wholesome matter as these which have been viewed 
and allowed by the judgment of the Church for 
many ages past to be ecclesiastical and good, 
nearest to Divine of any writings. If it be thought 
dangerous to read them after the same manner and 
order that canonical Scripture is read, lest perhaps 
by this means they should grow into the same credit 
with canonical ; it is answered, that many Churches 
have thought it no great hurt if they should, but 
our Church hath sufficiently secured us against that 
danger, whatsoever it be, by setting diiferent marks 
upon them, styling the one Canonical, the other 
Apocryphal. As for the second lessons, the Church 
in them goes on in her ordinary course. 


After the lessons are appointed hymns ; the 
Church observing St. Paul's riile, " Singing to the 
Lord in psalms and hymns, and spiritual songs," 
every way expressing her thanks to God. 

The antiquity of hymns in the Christian Church 

o o 



doth sufficiently appear by that of our Saviour, 
"When they had sung an hymn they went out* ;" 
upon which place St. Chrysostom says, " They 
sung a hymn to teach us to do the like ^" " Con- 
cerning the singing of psalms and hymns in the 
Church, we have," says St. Austin, " both the pre-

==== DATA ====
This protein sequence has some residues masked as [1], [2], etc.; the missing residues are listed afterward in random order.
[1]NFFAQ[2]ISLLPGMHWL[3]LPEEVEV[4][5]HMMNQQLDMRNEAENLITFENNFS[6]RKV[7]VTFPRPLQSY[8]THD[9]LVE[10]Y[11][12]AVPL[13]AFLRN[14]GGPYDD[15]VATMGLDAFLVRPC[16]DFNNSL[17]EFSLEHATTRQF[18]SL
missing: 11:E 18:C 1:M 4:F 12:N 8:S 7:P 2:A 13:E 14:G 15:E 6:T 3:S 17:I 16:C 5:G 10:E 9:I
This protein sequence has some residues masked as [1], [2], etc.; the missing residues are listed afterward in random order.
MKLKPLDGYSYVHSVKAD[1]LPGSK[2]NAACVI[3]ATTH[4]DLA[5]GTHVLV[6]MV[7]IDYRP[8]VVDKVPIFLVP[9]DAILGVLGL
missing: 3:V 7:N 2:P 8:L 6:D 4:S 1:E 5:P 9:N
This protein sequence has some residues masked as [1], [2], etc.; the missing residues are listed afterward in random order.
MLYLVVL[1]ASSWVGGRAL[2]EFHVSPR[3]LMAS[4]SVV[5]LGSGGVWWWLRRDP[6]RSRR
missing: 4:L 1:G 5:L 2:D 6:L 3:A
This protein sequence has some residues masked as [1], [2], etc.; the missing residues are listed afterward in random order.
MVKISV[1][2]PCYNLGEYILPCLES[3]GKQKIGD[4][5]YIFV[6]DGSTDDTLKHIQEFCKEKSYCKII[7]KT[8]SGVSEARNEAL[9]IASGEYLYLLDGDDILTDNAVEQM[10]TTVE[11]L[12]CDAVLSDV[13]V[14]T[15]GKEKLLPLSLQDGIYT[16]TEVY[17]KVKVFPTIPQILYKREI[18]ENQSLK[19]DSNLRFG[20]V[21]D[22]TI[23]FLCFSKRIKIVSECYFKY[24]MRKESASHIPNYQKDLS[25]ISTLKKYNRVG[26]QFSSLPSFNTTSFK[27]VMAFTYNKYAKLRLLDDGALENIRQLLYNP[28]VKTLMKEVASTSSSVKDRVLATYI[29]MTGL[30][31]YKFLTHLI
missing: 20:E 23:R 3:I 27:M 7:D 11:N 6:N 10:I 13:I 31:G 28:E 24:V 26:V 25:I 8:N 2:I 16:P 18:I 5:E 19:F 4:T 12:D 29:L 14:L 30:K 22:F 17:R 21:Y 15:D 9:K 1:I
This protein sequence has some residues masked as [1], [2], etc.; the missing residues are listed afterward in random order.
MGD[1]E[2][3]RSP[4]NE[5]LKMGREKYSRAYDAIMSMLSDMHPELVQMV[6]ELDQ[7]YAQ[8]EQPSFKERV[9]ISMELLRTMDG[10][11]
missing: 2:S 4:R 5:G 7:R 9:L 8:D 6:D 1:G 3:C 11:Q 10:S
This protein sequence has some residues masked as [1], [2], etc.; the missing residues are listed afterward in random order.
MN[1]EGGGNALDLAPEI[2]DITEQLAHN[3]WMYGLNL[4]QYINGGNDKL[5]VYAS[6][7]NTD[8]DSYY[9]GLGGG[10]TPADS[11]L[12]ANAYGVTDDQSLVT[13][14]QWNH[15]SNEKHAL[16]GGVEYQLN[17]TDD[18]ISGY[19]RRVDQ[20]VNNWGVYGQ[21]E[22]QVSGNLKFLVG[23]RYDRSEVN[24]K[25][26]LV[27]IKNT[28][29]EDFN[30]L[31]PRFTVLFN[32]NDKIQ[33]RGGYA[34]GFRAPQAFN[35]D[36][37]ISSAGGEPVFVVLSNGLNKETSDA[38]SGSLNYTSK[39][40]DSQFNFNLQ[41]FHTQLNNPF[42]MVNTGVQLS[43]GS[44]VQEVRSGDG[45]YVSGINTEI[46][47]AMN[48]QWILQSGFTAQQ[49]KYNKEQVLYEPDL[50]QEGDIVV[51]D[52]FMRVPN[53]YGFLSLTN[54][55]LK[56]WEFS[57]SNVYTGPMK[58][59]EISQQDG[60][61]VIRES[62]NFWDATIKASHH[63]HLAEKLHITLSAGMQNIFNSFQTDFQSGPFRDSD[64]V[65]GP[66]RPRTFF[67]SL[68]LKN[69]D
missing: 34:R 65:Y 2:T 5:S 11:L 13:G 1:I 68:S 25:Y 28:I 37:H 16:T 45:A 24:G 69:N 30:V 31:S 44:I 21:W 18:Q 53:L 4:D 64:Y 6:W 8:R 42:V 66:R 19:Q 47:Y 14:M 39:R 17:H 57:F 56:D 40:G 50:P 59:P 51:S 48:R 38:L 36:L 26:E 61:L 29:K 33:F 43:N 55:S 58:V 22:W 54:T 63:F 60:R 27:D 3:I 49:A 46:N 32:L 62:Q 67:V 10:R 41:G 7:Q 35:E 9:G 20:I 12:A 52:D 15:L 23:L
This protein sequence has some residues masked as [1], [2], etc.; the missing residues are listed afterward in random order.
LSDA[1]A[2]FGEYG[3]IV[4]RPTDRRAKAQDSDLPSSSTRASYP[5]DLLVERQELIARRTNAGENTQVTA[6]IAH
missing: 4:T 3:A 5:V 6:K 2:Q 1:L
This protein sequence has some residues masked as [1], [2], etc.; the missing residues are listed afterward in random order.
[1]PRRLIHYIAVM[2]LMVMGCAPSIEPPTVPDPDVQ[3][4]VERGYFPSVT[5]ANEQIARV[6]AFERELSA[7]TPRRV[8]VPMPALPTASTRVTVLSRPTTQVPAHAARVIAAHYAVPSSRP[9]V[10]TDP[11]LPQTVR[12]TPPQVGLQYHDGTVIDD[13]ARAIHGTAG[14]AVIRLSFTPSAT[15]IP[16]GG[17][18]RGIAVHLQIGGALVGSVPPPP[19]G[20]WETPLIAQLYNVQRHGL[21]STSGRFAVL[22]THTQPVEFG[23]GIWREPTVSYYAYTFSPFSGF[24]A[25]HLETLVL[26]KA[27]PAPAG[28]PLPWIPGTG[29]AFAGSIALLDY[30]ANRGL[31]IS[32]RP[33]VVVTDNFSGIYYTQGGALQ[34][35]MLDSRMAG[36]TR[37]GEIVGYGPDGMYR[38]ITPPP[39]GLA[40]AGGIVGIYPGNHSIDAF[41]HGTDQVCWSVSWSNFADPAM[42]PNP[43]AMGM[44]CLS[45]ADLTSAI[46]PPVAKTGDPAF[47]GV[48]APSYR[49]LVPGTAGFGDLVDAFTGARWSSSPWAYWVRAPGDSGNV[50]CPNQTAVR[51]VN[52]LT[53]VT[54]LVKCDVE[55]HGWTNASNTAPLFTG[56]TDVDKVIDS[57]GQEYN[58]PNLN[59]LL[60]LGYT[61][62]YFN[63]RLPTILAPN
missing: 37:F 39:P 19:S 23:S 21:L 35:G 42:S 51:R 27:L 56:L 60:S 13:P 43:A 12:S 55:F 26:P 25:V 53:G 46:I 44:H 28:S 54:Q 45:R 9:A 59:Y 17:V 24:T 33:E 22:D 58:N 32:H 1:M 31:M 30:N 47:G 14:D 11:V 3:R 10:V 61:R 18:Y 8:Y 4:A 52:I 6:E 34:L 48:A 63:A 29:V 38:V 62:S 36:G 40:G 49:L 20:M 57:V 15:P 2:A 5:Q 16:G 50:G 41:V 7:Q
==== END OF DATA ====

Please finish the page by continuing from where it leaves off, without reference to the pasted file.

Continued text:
cepts and examples of Christ and His apostles^;" 
St. Paul ordered it in the Church of Colosse, 
" Singing to yourselves in psalms and hymns ''." 
Which we find presently after practised in the 
Church of Alexandria, founded by St. Mark*, where 
Philo reports that the Christians had in every place 
almost monasteries wherein they sang hymns to God 
in several kinds of metre and verse. St. Ambrose 
brought them into Milan, to ease the people's sad 
minds and to keep them from weariness, who were 
praying night and day for their persecuted Bishop, 
and from hence came all hymns almost to be called 
Ambrosiani, because that by him they were sprc ad 
over the Latin Church. " With the morning and 
evening hymns God is delighted," says St.Hierome. 
And Possidius, in the life of St. Augustine, tells 
us, that towards the time of his dissolution, " St. 
Augustine wept abundantly, because he saw the 
cities destroyed, the bishops and priests sequestered, 
the churches profaned, the holy service and sacra- 

» Matt. xxvi. 30. < Horn. LXXXII. torn. vii. p. 784. 

K Epist. LV. cap. xviii. torn. ii. p. 142. ^ Col. iii. 16. 

' Euseb. Hist. Eccles. lib. ii. cap. xvii. p. 55. 

o 6 

o o 


ments neglected, either because few or none desired 
them, or else because there were scarce any priests 
left to administer to them that did desire them ; 
lastly, because the hj'rans and lauds of God were 
lost out of the Church ''." 

These hymns are to be said or sung, but most 
properly to be sung ; else they are not so strictly